These aspects of my novel involve me in days of research, reading numerous books, often published so long ago they are difficult to get, and articles and reports on the trusty internet. In fact these ‘issues’ are only a small part of the ‘tapestry’ that makes up my novel, and 99% of the research I do will never appear. I love this part of writing; learning and sometimes re-living events from the past. Becoming familiar with the events that my characters lived through or struggled to comprehend is the reason my characters become so real to me.
I am not a writer who writes furiously without concern for grammar, word choice or finesse but just “gets it down” then revises it numerous times later. It must be my academic training perhaps that motivates me to try to get it right as I write. The day after I complete a chapter I go over it making changes, and then again a few days later I go over it again before I revise the next chapter. When it is complete there will of course be more revisions, but if the story proves to be OK, then hopefully they won’t take too long. Of course if an editor wants significant structural or developmental changes, back to the drawing board.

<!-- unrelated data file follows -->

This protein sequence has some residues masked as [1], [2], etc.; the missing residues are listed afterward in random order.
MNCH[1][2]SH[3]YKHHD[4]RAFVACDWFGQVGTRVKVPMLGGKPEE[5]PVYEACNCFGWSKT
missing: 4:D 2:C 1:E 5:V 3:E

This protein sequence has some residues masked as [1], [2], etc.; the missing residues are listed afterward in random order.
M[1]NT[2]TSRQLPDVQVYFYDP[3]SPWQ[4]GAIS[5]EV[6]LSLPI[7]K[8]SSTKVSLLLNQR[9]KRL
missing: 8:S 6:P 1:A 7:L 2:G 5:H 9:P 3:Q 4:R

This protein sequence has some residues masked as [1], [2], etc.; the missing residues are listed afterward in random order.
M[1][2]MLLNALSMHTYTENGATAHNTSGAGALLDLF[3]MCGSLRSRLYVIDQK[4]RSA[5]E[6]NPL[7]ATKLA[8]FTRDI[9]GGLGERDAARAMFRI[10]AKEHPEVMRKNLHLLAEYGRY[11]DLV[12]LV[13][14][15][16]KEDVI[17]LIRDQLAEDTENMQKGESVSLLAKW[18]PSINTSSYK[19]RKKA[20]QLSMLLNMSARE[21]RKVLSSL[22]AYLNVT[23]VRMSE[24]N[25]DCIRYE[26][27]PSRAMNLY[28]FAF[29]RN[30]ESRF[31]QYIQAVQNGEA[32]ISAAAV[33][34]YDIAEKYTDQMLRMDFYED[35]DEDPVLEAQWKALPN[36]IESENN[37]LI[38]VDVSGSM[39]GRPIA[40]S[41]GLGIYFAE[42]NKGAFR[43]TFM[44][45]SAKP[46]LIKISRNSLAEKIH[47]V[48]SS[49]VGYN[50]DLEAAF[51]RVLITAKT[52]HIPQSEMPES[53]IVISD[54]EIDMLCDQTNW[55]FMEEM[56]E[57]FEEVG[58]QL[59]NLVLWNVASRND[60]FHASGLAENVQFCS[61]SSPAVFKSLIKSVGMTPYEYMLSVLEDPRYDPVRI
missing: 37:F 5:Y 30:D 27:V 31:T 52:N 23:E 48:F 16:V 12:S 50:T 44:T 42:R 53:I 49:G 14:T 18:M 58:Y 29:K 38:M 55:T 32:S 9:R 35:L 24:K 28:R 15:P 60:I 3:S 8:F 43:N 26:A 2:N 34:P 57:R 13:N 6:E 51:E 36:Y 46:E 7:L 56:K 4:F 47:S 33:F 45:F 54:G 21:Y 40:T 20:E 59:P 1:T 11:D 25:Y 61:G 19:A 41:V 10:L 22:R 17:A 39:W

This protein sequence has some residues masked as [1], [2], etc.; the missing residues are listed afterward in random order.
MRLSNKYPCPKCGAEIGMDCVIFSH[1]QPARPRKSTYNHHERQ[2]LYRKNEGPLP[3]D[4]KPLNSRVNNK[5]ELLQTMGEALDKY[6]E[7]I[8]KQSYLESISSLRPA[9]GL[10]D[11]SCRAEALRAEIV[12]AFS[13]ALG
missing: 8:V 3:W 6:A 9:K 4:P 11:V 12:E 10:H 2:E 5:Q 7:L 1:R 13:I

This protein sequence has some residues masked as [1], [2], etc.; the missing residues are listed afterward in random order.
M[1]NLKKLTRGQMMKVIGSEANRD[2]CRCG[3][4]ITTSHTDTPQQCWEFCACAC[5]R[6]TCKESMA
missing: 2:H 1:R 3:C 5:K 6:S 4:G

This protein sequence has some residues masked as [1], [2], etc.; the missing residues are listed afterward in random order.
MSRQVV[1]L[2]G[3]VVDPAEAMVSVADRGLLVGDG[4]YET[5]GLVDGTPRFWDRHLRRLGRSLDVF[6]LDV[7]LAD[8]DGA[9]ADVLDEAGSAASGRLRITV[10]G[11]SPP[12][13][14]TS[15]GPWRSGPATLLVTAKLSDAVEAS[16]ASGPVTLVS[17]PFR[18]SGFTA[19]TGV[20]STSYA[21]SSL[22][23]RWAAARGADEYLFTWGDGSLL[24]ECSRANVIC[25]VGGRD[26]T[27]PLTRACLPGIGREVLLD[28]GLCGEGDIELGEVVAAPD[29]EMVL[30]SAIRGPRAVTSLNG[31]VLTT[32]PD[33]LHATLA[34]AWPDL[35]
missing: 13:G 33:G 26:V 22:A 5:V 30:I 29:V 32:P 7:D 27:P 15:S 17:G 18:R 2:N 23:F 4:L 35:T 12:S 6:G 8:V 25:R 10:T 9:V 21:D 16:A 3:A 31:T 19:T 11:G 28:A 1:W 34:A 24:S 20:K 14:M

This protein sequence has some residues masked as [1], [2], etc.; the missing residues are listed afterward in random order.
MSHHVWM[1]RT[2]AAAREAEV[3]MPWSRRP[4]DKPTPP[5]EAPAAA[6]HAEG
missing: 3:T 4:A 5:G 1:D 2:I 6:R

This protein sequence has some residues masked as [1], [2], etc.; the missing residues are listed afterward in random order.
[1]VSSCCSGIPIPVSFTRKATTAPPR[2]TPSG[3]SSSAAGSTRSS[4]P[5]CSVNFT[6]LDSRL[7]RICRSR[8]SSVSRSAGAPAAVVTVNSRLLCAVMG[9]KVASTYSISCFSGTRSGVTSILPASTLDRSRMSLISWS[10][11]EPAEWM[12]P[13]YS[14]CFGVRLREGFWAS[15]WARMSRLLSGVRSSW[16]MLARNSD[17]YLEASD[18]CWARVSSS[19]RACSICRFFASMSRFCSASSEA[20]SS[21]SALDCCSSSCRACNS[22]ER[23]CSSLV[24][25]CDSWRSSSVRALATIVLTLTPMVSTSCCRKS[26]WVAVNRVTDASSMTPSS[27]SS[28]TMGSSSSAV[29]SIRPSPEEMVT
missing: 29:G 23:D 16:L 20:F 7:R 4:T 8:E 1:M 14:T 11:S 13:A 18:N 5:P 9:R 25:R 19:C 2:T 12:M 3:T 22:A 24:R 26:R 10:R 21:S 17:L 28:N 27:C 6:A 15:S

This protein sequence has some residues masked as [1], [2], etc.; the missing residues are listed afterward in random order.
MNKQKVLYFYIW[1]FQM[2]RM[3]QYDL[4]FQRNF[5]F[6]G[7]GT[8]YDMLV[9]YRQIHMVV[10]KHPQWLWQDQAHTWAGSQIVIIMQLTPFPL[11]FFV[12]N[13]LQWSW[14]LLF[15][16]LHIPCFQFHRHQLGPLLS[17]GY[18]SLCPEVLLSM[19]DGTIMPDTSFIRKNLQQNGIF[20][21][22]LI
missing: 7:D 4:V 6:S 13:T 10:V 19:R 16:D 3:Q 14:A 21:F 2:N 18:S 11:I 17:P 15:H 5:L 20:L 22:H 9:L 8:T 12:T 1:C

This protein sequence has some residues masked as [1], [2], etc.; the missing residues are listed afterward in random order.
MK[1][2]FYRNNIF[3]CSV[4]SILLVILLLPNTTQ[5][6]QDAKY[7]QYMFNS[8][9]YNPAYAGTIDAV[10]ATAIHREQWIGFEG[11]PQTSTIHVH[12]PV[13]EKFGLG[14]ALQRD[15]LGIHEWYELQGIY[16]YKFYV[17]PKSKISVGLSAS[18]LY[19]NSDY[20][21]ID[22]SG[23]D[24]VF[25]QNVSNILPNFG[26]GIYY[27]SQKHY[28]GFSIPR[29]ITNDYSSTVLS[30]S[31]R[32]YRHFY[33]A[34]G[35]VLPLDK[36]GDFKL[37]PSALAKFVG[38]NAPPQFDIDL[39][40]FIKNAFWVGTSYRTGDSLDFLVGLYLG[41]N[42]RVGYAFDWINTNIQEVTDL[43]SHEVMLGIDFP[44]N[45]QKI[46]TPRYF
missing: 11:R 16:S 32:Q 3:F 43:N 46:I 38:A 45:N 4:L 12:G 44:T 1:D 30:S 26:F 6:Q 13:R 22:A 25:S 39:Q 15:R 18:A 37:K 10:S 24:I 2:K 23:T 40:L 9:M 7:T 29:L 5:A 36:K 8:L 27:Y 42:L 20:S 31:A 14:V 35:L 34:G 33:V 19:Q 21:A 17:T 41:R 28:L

As of this minute I have written 49,272 words of the planned 85,000 words… I plan to complete it to a state I believe good enough to send to my agent and editor in June. Barring fires or earthquakes. (Now I have to touch wood.) And we do have to go to WOMAD, visit all three of our NZ-based children scattered from North of Auckland to Christchurch, and spend a week in Queenstown with friends, go to the May Auckland Writers’ Festival, and fly to Moreton Island in Australia for a spot of whale watching before that word count is reached in June. Just so you know I’m not slacking.
Stoner: A Novel by John Williams
This is one of those books from the past that I missed entirely. The US author, John Williams , was born in 1922 and died in 1994. He was an academic and taught literature and writing craft at the University of Denver. He published two books of poetry and four novels. He won the US National Book Award for his novel “Augustus” in 1973.